Preparation for the affiliate-based outsourcing for regulatory affairs
What exactly does it mean to prepare for affiliate-based outsourcing for regulatory affairs? A good plan is necessary to start outsourcing smoothly. Here is a checklist of the key preparation steps:
- Identify the company’s actual needs
- Decide which areas of outsourcing to choose
- Plan the internal organizational changes with a focus on the regulatory affairs team’s modifications
- Make sure you are internally ready, including the IT/technical readiness if needed
- Identify the fitting service provider(s)
- Create outsourcing models that would fit your needs
- Make sure your internal stakeholders are co ready for the changes in regulatory affairs support
- Get ready for the roll-out of the first processes
1. Identification of the company’s actual needs
Weak points and deficiencies
First, the company must complete an analysis of the internal regulatory processes and afterwards identify the points for improvement. It’s a must to execute the analysis in detail and carefully because only then you can determine the points where the service provider can help and bring additional value.
Evaluation of the present local RA team and further targeted design is also needed. A very frequent approach observed in practice is that strategical regulatory functions are kept within the company while the purely operational regulatory part is outsourced. Furthermore, it’s important to also evaluate the split of the responsibilities and understand the needs of the internal stakeholders for regulatory support.
Current and future projects
Next is analyses of the current and future planned regulatory projects connected to forecasting of the resources and any tools needed. It’s important is to keep in mind the budget, so it’s under control.
Determine what specific systems your regulatory affairs team is using, e.g., documents repository system, regulatory intelligence system, packaging update system. Decide whether you will outsource the update/management of your systems and let the partner take over the responsibilities or keep them in-house updated by your internal people.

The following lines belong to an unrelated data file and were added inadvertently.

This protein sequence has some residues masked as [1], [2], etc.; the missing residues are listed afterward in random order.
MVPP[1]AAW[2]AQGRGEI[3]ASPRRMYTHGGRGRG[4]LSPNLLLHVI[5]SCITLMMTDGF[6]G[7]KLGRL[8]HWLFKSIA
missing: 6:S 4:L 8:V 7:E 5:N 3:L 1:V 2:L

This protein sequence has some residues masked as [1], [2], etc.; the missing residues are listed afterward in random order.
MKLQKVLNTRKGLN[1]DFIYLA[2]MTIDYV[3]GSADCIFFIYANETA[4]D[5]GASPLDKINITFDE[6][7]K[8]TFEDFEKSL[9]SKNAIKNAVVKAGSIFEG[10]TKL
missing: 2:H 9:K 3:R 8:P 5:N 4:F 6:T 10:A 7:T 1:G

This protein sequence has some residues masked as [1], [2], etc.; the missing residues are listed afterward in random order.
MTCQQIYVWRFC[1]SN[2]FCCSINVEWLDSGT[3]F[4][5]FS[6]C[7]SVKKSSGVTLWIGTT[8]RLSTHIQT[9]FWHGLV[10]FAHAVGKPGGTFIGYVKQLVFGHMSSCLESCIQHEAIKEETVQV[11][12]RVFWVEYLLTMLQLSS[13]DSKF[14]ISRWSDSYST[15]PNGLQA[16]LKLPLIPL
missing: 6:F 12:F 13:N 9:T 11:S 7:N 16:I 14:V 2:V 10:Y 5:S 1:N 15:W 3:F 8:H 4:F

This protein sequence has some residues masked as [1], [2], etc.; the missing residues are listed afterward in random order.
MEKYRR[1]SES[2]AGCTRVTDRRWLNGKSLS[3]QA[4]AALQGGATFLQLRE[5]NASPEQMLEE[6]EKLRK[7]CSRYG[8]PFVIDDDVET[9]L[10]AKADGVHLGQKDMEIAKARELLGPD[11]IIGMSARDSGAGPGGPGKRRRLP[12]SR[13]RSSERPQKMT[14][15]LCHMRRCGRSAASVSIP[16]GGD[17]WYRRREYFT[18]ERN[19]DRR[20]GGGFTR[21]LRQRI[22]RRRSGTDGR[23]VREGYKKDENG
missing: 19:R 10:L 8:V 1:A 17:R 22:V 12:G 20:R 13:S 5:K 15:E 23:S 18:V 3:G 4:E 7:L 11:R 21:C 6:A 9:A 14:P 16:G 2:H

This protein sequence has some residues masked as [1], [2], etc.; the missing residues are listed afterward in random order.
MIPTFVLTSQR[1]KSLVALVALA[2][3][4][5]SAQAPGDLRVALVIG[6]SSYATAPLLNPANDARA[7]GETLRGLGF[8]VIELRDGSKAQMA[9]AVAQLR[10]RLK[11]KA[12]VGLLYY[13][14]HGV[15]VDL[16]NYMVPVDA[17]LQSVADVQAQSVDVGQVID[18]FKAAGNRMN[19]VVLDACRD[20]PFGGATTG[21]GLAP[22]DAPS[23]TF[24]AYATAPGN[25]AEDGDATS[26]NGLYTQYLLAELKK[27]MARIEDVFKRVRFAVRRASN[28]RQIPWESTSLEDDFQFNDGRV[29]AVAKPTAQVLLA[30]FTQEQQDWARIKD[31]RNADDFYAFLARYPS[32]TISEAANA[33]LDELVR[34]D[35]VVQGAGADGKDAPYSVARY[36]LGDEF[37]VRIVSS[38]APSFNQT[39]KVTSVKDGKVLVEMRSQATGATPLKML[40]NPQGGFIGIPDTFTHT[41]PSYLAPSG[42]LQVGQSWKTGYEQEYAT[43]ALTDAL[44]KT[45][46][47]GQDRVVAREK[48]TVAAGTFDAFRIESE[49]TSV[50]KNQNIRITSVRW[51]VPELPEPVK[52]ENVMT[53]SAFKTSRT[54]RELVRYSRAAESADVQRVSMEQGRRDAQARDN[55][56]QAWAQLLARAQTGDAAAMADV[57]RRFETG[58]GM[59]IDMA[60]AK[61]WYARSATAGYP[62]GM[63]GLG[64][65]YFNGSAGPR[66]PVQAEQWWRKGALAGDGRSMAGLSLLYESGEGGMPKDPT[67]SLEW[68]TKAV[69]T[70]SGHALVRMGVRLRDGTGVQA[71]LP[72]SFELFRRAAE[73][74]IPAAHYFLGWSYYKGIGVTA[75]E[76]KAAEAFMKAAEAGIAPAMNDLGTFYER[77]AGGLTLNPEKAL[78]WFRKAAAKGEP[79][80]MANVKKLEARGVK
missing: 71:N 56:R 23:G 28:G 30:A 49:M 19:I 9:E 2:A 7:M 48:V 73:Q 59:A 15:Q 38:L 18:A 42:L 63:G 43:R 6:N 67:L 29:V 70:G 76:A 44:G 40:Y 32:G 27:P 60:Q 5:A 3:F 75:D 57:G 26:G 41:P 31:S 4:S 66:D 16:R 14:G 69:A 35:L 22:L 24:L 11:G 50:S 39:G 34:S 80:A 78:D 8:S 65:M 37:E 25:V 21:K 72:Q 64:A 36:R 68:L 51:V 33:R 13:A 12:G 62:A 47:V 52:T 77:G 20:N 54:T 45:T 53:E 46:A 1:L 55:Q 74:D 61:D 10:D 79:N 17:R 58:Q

Regions or countries and specific needs
Region(s)/countries to be involved in ABO must be identified. For such us region(s)/countries, any special needs and/or legal requirements should be subsequently considered.
2. Choosing the areas of outsourcing
Typical key points to be evaluated to define the scope of the services are as follows:
- The company can choose to outsource its portfolio as a whole or just part of it.
- The service provider can be used either as an extension of your regulatory team or can replace it.
- Regulatory affairs systems can stay in-house or can be outsourced.
A further aspect to keep in mind is deciding if the full life cycle management outsourcing can be advantageous for the company, or if the company needs support only for certain procedures/projects.
3. Internal organization / regulatory affairs team changes
After deciding what exactly will be outsourced, the next step is to prepare the internal regulatory affairs team:
- Identification of what particular roles the company needs to extend or replace from the current local regulatory team.
- Identification of strategic regulatory roles that need to be kept within the company and how they can be optimized.